The last point I want to cover is "Finding your Path," in this crazy business. I get emails all the time from musicians from all over the place and the one common trait from all of the musicians looking for success advice is that they need to find their path of success.

There will be things that set you apart and you'll need to exploit them. In case you didn't know, being a musician is part of the entertainment business, and if you have a problem with entertainment, you're in the wrong business.

Get out there, meet people, be entertaining and discover all types of music. Decide what the best styles are for you. Is it Blues, Jazz, Folk, Rock, Country, Soul, Funk, experience a lot of styles and find your path. One or more of these styles are going to be very natural and easy to play. All you need to do is discover the ones that work best for you.

Once you do this, you'll be able to relax in your style and have success in it.

Okay, so there ya go... 5 Things You Won't Learn in Music School. Take them to heart... if you can implement them, you'll be well on your way to more success...

In the meantime... head over to my website at and get your FREE lifetime membership... And, when you want more, you can always upgrade to either a Basic, or a Premium package! ...Thanks for being here, I'll see you again on the next post.



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ARPEGGIO DEATH MATCH: 4 Patterns in 1 Lick

Here's a cool sounding multiple position Minor arpeggio run that covers 4 minor patterns in one lick... 

Alright, let's walk our way through this lick in step-by step detail. Watching the video lesson will be the easiest way to completely nail this lick. 

Below the video is the TAB chart. Make a study of how the pattern sits on the neck and fully understand the fingerings you'll want to apply prior to building speed.

Watch the Video:

Get good at that arpeggio idea. Break it up, chop it up, re-invent it and use it in your own playing. Go through the lick in detail using the TAB below.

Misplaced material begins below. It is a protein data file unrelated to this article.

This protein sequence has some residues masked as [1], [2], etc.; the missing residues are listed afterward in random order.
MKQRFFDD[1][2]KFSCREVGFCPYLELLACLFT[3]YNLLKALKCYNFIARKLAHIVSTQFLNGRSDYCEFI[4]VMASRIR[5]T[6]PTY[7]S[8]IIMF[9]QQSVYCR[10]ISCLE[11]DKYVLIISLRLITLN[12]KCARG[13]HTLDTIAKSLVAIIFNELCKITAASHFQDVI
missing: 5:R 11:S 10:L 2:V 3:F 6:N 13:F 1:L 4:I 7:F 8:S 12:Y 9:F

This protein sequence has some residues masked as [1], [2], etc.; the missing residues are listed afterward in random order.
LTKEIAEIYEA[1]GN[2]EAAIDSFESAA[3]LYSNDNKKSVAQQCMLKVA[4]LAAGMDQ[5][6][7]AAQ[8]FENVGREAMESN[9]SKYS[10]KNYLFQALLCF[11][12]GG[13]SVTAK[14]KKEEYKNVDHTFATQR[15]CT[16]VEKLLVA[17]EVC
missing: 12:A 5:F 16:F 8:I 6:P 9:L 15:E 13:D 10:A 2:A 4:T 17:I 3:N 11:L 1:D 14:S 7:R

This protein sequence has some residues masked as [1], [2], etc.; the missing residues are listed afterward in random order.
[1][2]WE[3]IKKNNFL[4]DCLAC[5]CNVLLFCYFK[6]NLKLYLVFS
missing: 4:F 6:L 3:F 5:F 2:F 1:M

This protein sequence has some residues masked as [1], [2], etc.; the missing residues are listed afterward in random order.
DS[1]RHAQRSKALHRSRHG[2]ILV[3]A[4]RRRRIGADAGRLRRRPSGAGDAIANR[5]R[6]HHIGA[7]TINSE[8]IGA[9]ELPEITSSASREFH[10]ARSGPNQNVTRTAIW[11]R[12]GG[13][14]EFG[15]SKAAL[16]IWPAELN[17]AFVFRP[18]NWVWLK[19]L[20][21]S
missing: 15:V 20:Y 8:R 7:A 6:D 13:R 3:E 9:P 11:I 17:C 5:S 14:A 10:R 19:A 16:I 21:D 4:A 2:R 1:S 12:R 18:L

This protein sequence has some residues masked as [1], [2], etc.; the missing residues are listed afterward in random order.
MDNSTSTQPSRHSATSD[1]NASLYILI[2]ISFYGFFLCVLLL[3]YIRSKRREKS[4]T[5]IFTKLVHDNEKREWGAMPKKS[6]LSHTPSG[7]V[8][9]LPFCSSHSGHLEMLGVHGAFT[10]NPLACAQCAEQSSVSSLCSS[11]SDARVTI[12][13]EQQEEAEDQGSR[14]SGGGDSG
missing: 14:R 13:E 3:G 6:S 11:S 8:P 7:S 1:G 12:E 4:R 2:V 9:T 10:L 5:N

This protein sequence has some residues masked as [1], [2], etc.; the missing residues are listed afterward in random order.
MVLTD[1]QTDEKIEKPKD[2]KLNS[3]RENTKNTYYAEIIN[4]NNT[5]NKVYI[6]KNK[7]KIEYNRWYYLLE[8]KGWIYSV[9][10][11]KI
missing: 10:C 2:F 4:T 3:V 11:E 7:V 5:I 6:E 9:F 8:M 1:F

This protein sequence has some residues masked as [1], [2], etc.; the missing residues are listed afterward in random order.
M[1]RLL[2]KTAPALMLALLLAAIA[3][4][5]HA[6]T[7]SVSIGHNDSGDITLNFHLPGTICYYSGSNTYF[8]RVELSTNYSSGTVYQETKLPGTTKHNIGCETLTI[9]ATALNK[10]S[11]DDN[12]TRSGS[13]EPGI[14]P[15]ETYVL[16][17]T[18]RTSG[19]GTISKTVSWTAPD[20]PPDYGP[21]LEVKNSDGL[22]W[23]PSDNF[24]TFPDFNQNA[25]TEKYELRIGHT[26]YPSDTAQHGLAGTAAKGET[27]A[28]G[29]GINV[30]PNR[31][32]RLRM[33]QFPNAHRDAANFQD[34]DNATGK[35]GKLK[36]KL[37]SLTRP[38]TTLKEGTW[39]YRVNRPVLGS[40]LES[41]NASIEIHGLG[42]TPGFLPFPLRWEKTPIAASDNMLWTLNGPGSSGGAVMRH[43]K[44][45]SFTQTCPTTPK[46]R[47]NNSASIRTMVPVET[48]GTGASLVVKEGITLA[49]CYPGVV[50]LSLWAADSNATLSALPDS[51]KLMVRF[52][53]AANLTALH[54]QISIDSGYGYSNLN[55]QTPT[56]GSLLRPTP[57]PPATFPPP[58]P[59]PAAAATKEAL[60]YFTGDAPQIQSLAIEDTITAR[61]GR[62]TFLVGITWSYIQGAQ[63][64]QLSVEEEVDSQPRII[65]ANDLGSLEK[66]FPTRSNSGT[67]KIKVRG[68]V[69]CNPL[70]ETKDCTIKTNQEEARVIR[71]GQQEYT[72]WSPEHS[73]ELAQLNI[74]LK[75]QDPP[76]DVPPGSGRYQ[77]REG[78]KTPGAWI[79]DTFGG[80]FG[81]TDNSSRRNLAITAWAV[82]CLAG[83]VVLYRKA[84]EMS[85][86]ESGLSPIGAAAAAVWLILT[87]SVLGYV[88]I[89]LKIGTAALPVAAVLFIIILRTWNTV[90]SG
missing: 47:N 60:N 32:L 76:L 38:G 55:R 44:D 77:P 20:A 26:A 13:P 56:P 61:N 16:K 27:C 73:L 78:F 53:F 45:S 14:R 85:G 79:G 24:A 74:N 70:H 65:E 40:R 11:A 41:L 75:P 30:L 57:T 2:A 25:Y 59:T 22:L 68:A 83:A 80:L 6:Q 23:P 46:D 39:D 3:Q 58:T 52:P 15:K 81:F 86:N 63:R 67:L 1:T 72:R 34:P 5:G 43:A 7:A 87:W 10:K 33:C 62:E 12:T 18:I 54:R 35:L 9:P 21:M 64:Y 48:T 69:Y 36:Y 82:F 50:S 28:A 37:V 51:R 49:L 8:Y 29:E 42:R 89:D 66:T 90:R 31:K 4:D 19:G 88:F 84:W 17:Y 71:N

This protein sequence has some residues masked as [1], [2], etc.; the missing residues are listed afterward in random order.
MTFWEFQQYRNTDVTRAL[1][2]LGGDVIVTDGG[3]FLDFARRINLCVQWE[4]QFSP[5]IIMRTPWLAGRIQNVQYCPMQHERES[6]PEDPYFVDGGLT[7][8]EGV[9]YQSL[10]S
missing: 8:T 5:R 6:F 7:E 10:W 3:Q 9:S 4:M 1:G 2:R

click on the above image to enlarge full-screen

If you want to learn more licks and more cool guitar ideas, head over to my website at and start with a FREE lifetime membership... And, when you want more, you can upgrade to either a Basic (Monthly), or a Premium (one year), package.



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Parallel Tonality in Chord Progressions

Parallel sounds in harmony are a great way to blend the chords of a key center and create colors in music that bring out interesting sounds. On this weeks "Guitar Blog Insider" we're going to make a study of how you can use, "Parallel Major and Minor Tonality in Chord Progressions."

Chord changes that create this type of harmonic effect can float from Major tonality ideas to Minor tonality. Or, they can make the shift going in the opposite direction. 

Either way you do it, it sounds cool when you produce this effect. And, once produced, the effect of these chord changes will bring out a great sound regardless of the directional method that you use to perform them.

Watch the Video:

I've composed an 8-bar example for you, make a quick study of the chord harmony. It's in the key of "A Major," and it uses the parallel tonality of "A Minor."


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If this is a new concept for you, the application of "Parallel Harmonies" in music, is something that will probably take you a little time to be able to get used to working into your composing.